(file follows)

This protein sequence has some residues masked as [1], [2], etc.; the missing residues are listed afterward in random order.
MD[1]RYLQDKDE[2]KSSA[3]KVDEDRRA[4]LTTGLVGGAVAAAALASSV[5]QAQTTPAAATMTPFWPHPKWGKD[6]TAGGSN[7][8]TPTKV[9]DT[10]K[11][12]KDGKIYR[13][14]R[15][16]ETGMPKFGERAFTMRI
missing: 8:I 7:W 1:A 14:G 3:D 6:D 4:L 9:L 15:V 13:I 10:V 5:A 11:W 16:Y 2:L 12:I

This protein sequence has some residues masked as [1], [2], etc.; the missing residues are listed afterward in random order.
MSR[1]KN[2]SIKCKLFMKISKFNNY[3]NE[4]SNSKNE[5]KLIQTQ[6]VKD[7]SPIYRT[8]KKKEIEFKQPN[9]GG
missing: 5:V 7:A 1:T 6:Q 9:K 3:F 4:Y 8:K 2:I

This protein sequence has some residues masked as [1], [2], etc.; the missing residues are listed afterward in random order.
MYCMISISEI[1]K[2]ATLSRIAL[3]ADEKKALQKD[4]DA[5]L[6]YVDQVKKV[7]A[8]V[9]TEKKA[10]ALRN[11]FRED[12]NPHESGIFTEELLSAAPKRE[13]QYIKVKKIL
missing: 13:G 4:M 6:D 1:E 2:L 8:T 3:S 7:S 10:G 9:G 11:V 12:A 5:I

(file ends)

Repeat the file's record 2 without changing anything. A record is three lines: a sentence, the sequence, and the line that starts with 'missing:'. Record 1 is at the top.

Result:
This protein sequence has some residues masked as [1], [2], etc.; the missing residues are listed afterward in random order.
MSR[1]KN[2]SIKCKLFMKISKFNNY[3]NE[4]SNSKNE[5]KLIQTQ[6]VKD[7]SPIYRT[8]KKKEIEFKQPN[9]GG
missing: 5:V 7:A 1:T 6:Q 9:K 3:F 4:Y 8:K 2:I